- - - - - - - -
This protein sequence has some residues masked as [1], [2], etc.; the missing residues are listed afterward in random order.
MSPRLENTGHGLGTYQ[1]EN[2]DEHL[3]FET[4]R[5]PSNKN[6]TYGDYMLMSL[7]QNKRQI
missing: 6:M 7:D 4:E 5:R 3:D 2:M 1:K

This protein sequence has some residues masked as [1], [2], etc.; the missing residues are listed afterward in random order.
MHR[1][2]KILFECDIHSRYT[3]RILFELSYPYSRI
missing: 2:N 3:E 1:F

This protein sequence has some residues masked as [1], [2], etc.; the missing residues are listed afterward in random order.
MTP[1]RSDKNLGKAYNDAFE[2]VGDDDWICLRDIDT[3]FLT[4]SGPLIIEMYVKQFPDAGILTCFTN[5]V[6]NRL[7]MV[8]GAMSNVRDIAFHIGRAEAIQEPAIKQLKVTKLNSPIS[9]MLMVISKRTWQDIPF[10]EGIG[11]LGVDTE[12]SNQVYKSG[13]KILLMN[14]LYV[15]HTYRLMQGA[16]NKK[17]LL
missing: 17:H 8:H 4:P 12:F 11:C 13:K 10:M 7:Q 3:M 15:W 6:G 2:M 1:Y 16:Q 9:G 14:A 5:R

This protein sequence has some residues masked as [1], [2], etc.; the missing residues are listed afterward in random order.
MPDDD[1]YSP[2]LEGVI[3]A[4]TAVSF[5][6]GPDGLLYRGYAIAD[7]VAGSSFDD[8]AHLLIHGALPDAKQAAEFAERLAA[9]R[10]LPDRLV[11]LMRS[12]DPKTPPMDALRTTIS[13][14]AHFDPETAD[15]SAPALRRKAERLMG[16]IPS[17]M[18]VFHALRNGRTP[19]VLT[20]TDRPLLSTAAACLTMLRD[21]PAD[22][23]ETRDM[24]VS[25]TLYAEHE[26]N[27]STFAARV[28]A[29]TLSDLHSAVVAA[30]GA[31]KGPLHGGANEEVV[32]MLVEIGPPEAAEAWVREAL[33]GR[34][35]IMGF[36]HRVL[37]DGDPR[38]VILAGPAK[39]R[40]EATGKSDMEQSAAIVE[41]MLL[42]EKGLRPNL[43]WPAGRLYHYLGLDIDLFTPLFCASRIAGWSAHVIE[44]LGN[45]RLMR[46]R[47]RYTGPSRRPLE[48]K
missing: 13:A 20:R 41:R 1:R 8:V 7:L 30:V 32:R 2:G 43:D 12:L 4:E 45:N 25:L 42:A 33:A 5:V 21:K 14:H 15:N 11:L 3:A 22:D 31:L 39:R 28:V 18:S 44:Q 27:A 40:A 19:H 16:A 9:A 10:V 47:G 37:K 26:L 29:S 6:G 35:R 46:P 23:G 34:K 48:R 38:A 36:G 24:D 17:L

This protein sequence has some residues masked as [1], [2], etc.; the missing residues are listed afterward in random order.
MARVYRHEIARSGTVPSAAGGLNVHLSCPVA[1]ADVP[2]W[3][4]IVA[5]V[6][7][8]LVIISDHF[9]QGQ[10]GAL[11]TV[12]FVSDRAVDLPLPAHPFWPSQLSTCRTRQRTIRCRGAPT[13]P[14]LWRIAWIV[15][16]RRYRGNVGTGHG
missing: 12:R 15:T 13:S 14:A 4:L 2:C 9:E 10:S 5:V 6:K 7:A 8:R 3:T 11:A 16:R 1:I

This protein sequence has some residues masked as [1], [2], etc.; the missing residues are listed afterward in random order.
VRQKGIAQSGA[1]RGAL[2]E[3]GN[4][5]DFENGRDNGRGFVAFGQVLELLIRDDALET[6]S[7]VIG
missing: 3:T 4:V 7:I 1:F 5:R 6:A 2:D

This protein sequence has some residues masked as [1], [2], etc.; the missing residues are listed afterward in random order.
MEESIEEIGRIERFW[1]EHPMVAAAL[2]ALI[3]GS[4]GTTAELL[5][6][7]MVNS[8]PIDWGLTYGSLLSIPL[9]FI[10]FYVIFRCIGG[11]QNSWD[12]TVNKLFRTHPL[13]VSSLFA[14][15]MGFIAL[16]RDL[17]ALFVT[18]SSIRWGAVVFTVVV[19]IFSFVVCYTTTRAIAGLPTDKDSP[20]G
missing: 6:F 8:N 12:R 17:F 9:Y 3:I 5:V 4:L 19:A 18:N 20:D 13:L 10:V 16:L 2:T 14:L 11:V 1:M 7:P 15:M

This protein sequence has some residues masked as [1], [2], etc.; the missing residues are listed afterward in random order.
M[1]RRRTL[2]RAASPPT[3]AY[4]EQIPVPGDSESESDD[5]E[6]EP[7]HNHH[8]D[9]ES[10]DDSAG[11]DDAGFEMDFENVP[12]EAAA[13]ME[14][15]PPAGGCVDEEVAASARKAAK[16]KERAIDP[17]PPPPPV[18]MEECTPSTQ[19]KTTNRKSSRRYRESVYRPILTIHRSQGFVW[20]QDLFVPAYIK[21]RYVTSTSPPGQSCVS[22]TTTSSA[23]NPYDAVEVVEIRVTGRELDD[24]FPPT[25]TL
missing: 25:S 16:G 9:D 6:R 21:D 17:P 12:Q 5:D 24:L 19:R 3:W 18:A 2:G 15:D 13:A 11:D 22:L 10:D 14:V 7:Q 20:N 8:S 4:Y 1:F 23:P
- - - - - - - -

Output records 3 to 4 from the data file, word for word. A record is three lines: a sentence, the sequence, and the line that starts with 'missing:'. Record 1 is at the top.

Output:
This protein sequence has some residues masked as [1], [2], etc.; the missing residues are listed afterward in random order.
MTP[1]RSDKNLGKAYNDAFE[2]VGDDDWICLRDIDT[3]FLT[4]SGPLIIEMYVKQFPDAGILTCFTN[5]V[6]NRL[7]MV[8]GAMSNVRDIAFHIGRAEAIQEPAIKQLKVTKLNSPIS[9]MLMVISKRTWQDIPF[10]EGIG[11]LGVDTE[12]SNQVYKSG[13]KILLMN[14]LYV[15]HTYRLMQGA[16]NKK[17]LL
missing: 17:H 8:H 4:P 12:F 11:C 13:K 10:M 7:Q 3:M 15:W 6:G 2:M 1:Y 16:Q 9:G 14:A 5:R

This protein sequence has some residues masked as [1], [2], etc.; the missing residues are listed afterward in random order.
MPDDD[1]YSP[2]LEGVI[3]A[4]TAVSF[5][6]GPDGLLYRGYAIAD[7]VAGSSFDD[8]AHLLIHGALPDAKQAAEFAERLAA[9]R[10]LPDRLV[11]LMRS[12]DPKTPPMDALRTTIS[13][14]AHFDPETAD[15]SAPALRRKAERLMG[16]IPS[17]M[18]VFHALRNGRTP[19]VLT[20]TDRPLLSTAAACLTMLRD[21]PAD[22][23]ETRDM[24]VS[25]TLYAEHE[26]N[27]STFAARV[28]A[29]TLSDLHSAVVAA[30]GA[31]KGPLHGGANEEVV[32]MLVEIGPPEAAEAWVREAL[33]GR[34][35]IMGF[36]HRVL[37]DGDPR[38]VILAGPAK[39]R[40]EATGKSDMEQSAAIVE[41]MLL[42]EKGLRPNL[43]WPAGRLYHYLGLDIDLFTPLFCASRIAGWSAHVIE[44]LGN[45]RLMR[46]R[47]RYTGPSRRPLE[48]K
missing: 13:A 20:R 41:R 1:R 8:V 7:L 30:V 32:R 2:G 43:D 12:L 4:E 45:N 25:L 42:A 33:A 5:V 21:K 14:H 15:N 11:L 3:A 22:D 31:L 39:R 28:V 18:S 44:Q 27:A 40:A 19:H 16:A 9:A 10:V 47:G 37:K 26:L 29:S 6:G 35:R 46:P 23:G 34:K 48:R 38:A 36:G 24:D 17:L